Although the Bel Canto amps were the better performers, I’d be remiss if I didn’t stress that the pair of e.One REF1000s cost three times as much as the Axiom. Not only that, the Axiom has five channels of amplification to the Bel Cantos’ two. If you want more power, Axiom does make two more powerful amplifiers. Nonetheless, I had a blast listening to the ADA-1000 with both movies and music, and often found myself marveling at how good it sounded when reproducing a familiar song or soundtrack. At only $1340 for the five-channel version, I wouldn’t hesitate to use the ADA-1000 with an entry-level surround-sound processor, or to upgrade the sound of a multichannel receiver, or even use the two-channel version in a very-high-quality, reasonably priced, audio-only system.
A classless society
People often ask me if I think class-D amplifiers are the way of the future. I think every technology has its advantages and disadvantages, and that much depends on how well a technology has been implemented in a specific product. Class-D power amplifiers are now a relatively mature technology; no one should be surprised when a manufacturer introduces a high-performance class-D amp at a reasonable price.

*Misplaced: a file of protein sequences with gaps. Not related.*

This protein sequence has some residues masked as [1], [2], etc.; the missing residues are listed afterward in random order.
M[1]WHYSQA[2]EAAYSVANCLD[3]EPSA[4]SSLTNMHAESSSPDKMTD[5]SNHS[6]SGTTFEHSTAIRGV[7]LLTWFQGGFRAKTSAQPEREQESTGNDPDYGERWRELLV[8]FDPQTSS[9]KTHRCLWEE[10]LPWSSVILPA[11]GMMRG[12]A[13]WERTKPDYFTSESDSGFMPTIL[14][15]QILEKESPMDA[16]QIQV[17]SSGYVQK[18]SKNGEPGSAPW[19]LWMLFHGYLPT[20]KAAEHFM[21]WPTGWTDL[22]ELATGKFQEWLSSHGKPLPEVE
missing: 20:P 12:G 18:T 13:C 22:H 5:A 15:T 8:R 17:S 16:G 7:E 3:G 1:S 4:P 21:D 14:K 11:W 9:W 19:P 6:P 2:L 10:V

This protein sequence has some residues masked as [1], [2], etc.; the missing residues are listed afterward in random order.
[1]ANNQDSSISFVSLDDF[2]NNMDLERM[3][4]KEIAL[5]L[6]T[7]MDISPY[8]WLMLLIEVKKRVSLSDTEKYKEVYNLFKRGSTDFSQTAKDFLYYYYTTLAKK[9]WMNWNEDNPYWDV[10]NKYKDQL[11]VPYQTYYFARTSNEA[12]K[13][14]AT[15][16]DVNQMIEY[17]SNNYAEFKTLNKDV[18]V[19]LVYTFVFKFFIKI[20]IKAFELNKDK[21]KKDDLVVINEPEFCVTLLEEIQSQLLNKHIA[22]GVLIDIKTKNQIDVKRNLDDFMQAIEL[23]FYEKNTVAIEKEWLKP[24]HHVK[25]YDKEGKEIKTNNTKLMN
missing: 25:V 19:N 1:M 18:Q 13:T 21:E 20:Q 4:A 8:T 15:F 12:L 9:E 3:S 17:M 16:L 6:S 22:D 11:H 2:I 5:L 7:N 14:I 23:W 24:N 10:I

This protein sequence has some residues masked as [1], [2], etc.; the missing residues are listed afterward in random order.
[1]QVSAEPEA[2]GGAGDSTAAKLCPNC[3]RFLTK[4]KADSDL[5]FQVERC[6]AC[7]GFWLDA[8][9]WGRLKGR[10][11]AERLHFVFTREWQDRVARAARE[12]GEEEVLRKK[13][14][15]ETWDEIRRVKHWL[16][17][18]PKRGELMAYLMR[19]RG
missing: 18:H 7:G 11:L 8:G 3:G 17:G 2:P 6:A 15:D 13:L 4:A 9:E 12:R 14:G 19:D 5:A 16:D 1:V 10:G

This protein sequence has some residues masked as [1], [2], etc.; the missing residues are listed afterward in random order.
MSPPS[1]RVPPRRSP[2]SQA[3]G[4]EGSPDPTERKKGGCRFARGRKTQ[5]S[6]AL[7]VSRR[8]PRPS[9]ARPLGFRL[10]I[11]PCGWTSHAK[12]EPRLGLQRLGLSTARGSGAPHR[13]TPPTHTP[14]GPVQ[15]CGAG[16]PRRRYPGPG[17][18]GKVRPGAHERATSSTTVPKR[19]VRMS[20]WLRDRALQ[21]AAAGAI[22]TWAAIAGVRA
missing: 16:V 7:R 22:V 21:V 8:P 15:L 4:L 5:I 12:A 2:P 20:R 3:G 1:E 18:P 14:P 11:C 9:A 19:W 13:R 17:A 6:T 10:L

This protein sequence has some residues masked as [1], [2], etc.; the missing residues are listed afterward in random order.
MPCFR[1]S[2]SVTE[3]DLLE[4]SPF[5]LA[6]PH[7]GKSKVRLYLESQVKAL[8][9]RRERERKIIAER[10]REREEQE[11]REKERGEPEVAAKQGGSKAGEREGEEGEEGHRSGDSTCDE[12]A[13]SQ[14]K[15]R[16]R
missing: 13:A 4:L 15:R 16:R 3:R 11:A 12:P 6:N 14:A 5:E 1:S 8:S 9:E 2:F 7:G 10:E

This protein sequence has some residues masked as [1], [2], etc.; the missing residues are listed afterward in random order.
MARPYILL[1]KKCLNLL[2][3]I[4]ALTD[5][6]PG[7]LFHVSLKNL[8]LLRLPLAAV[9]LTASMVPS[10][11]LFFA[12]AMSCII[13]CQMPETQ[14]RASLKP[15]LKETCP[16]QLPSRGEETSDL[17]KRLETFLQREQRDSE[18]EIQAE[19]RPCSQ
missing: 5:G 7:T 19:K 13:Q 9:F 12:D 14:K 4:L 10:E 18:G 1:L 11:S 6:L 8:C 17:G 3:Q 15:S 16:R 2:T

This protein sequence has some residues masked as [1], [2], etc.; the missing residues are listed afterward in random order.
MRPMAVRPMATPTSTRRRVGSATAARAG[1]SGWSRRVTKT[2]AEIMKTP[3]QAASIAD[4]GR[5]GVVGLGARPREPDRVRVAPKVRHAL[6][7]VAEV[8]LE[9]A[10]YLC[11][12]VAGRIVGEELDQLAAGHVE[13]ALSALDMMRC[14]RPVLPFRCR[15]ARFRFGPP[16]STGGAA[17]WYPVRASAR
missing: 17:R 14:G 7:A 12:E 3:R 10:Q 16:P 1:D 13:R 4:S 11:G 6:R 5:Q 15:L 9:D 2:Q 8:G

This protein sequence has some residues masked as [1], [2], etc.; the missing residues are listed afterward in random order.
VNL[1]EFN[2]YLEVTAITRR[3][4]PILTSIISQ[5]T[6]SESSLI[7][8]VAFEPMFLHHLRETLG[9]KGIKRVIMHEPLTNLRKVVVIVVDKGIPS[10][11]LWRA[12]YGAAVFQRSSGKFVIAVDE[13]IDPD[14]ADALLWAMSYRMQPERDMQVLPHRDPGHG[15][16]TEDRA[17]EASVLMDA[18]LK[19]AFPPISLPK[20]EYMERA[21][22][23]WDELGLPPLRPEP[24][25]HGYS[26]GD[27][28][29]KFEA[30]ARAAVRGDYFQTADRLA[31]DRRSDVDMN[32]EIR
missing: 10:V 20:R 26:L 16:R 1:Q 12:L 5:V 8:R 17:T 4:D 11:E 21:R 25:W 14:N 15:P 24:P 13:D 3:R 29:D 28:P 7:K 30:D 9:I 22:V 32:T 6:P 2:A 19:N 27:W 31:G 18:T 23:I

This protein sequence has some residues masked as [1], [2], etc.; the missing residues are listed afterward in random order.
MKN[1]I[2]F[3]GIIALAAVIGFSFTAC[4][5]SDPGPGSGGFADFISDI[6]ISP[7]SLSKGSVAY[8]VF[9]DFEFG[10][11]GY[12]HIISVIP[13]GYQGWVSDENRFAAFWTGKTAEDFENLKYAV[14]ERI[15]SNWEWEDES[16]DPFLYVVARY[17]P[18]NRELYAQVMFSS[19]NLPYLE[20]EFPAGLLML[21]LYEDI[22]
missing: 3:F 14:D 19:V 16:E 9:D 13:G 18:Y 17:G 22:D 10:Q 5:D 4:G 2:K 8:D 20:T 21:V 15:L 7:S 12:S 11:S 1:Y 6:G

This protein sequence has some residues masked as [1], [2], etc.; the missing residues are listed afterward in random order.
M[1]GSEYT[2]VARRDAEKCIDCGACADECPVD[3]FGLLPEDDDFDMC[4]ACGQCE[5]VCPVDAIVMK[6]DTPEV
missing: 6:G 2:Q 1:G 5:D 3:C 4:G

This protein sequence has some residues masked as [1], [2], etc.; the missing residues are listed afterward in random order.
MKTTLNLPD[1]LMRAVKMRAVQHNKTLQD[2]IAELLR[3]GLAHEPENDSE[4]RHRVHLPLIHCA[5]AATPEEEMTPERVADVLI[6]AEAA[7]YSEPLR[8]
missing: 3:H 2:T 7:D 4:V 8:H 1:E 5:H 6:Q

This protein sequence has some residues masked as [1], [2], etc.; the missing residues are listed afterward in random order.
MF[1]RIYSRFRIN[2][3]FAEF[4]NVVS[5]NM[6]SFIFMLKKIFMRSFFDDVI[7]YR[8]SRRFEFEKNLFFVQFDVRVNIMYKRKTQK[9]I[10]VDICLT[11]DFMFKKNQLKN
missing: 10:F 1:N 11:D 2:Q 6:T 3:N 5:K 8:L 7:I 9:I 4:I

That’s what Axiom has done with the ADA-1000. It’s a great-sounding amplifier. I was impressed by the sound quality of this budget-friendly amp, and was more than happy to have it in my reference multichannel system for an extended period. At only $1340 for the five-channel version, few products compete with it at anywhere near its price, and it’s backed by the expertise of Axiom Audio, which has been in the audio industry for over 30 years. If you’re looking for an amplifier to add some power and refinement to a budget-minded system at an almost unbelievably low price, look no further.
. . . Roger Kanno
- Speakers -- KEF R900 (L/R), KEF R600c (center), Definitive Technology BP-8080ST (surrounds), Paradigm Reference Servo-15 v.2 (subwoofer)
- Preamplifier-DAC -- Anthem Statement D2
- Amplifiers -- Bel Canto Design e.One REF 1000 and eVo6
- Sources -- Oppo Digital BDP-105 universal Blu-ray player, Acer Aspire One 722 computer running foobar2000, Musical Fidelity V-Link USB converter
- Cables -- Analysis Plus Solo Crystal Oval interconnects, Black Oval 9 speaker cable; DH Labs Silver Sonic DV-75 digital and HDMI cables; AudioQuest Carbon USB cable
- Power cords -- Essential Sound Products MusicCord-Pro ES
- Power conditioner -- Blue Circle Audio Peed Al Sea Thingee
Axiom Audio ADA-1000 Multichannel Amplifier
Price: $1340 USD.
Warranty: Five years parts and labor (nontransferable).
Dwight, Ontario P0A 1H0
Phone: (866) 244-8796